Why AWS and public clouds are a great fit for digital health companies
Global equity funding to private digital health startups grew for the 7th straight year in 2016, with a 12% increase from $5.9B in 2015 to $6.6B in 2016, according to CBInsights.
Not incidentally, the rise of digital health has coincided with rising familiarity and market acceptance of public cloud providers like Amazon Web Services (AWS). Public cloud is what has allowed growing healthcare software companies to get to market faster, scale, and meet compliance obligations at a fraction of the cost of custom-built on-premise systems.
Digital health go-to-market journey
Ten years ago, when digital technology was disrupting established companies in nearly every industry, health IT was still dominated by a handful of established enterprises and traditional software companies. In the scramble to meet Meaningful Use requirements for stimulus funding, healthcare providers and insurance companies moved en masse to adopt EMR, EHR, and HIE systems. A few years later, another scramble began as the insurance industry rushed to build HIX (Health Insurance Exchanges) under Obamacare.
Today, most healthcare software products are delivered as Software-as-a-Service platforms. Except for core systems, customers do not anticipate needing to add infrastructure to host new software products. They expect to access these services on the cloud, and be able to add or remove capacity on demand. While some legacy software products will struggle to modernize their code to run in the cloud, next generation cloud-native products benefit from the inherent competitive advantages of infrastructure-as-a-service.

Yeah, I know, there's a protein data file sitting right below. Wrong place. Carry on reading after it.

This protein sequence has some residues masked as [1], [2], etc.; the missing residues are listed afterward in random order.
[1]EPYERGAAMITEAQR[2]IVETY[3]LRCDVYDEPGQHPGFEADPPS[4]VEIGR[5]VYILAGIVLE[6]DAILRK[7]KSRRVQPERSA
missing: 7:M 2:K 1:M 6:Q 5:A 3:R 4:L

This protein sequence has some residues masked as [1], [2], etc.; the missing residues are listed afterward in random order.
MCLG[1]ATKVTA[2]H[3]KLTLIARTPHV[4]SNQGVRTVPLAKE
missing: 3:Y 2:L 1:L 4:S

In a public cloud like Amazon Web Services, you can:
- Spin up servers in minutes
- Get best-in-class infrastructure security off the shelf
- Use compute/storage/network resources that have already been assessed to HIPAA standards, limiting the scope of your HIPAA assessment and removing the burden of maintaining most physical security controls (learn more about HIPAA compliance on AWS in our new eBook)
- Leverage native analytics and data warehousing capabilities without having to build your own tools
- Start small and scale fast as your business grows
Arguably the most important benefit for new companies is the ability to launch your software product into production in a short span of time. In order to comply with HIPAA, you still have to undergo a risk assessment prior to launch, but a good portion of that assessment can rely on AWS’ own risk assessment.
SaaS – not just for startups
The benefits of the SaaS delivery model are not limited to new startups. More established companies — who saw the market shift and took action early — have also benefited from the public cloud.
A top health insurance company recently launched an online wellness and population health management application for diabetes patients. The program combines a number of cloud-based technologies including Big Data, Internet of Things, and Live Media Streaming — all while maintaining HIPAA compliance.
This is all possible because the company hosted its new product on the AWS cloud.